By Brian Tinsman

WASHINGTON — Matt Wieters played both games this weekend, an unusual feat for most Major League catchers, who typically get Sundays off. But that’s the benefit of playing at Wrigley Field, where afternoon games on Saturday allow catchers enough rest before catching an afternoon game on Sunday.

Wieters also had an early exit on Saturday, snagging just his third career ejection in nine Major League seasons:

“I’ve got a couple [of ejections]. They’re spread out over my career,” he said after the game. “But normally, it’s balls and strikes. I know those guys (umpires) are trying hard. I know they’re doing their best. But I just thought [the Cubs] had a different strike zone than we had. And that’s about the only time I’ll ever get heated with an umpire: when I feel their pitchers are getting more pitches than our pitchers.”

Wieters boiled over when Matt Grace didn’t get calls on the outside corner to Alex Avila or Jason Heyward. As the video shows, Grace got Heyward and Avila, but Wieters still had words walking back to the dugout.

The home plate umpire was filling in from triple-A and had a quick fuse with Wieters.

“To be honest with you, he pretty much already gave me a warning to quit arguing balls and strikes,” Wieters admitted. “I was more arguing that they had a different strike zone than we had. That’s what I thought for most of the game.

“Our left-handed hitters were getting some pitches called that were off the plate to them, and we had a couple pitches that last inning that we didn’t get that was really close, if not strikes. I thought his opinion obviously differed from mine. But I thought they had a little bit more liberal strike zone, for whatever reason, on the outside corner today.”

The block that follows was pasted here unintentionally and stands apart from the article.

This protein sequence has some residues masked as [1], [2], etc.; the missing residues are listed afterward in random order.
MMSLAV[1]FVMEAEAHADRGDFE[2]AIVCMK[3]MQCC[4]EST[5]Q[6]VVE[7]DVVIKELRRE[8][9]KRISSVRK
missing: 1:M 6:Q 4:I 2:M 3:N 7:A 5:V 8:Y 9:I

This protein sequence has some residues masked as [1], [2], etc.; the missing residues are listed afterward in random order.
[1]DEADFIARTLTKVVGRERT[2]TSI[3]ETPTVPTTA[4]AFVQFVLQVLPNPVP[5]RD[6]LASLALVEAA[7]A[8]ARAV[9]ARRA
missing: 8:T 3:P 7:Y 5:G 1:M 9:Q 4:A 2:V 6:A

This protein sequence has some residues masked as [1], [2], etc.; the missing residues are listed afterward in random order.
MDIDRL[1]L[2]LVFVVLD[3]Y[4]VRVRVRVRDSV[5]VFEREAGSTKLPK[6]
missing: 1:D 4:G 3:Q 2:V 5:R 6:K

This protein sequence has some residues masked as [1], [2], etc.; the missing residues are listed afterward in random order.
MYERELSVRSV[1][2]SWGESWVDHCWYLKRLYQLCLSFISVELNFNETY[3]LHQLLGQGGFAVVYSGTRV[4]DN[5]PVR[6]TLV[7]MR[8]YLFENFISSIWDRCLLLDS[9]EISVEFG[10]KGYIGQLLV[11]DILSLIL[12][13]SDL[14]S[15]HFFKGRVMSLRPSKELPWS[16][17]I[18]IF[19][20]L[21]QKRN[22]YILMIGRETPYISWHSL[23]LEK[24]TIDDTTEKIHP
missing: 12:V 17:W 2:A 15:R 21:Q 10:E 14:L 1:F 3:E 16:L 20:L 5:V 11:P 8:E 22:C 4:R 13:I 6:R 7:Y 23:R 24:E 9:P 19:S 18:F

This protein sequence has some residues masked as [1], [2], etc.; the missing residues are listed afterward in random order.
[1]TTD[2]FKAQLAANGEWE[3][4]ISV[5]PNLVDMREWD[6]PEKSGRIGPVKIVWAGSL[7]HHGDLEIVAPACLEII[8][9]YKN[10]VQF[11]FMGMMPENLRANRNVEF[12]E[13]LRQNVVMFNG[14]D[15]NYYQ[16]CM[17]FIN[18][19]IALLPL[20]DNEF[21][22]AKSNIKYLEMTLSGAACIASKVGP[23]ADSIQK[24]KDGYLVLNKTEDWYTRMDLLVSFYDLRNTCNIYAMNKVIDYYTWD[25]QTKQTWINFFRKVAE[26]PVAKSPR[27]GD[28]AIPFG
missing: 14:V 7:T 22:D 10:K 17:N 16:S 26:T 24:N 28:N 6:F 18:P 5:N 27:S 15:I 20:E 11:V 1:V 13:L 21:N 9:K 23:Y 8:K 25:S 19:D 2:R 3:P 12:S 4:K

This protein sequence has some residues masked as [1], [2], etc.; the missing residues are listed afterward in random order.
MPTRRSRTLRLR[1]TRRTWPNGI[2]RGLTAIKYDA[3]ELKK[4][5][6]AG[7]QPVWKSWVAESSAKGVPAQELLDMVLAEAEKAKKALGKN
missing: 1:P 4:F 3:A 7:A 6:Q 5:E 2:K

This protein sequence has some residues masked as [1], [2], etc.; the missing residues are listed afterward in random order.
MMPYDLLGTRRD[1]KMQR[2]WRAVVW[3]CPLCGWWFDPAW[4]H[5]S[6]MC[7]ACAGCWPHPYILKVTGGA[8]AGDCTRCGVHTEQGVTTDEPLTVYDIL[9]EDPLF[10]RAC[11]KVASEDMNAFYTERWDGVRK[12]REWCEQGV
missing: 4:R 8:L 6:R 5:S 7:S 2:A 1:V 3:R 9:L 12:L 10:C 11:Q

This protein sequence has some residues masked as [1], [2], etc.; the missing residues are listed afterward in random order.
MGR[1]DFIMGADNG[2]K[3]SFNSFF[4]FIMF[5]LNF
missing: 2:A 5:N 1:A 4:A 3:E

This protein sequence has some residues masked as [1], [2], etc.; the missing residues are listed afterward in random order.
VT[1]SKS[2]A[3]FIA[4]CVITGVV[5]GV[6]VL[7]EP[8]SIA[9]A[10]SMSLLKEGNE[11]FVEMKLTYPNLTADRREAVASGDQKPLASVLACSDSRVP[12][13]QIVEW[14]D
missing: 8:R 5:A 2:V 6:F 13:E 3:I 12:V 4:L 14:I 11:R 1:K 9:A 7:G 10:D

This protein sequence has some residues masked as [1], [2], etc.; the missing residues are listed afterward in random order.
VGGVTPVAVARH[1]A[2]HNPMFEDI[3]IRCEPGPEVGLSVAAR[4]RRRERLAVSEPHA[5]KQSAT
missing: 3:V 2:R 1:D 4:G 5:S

On Sunday, Wieters returned with a fresh mindset and a fresh home plate umpire. He also had some extra pop in his bat, crushing a grand slam in the eighth inning that sealed another victory for the Nats:

In much the same calm demeanor as he was ejected on Saturday, he reflected and celebrated on Sunday.

“You’ve got to be ready for something you can get in the air,” Wieters said. “He went first-pitch breaking ball, and out of his hand, I recognized it. And it was something that I feel I can get in the air, and it just happened to carry out.”

Just happened to carry out, more than 400 feet away. That’s about as wild a description as you’ll get from Matt Wieters.


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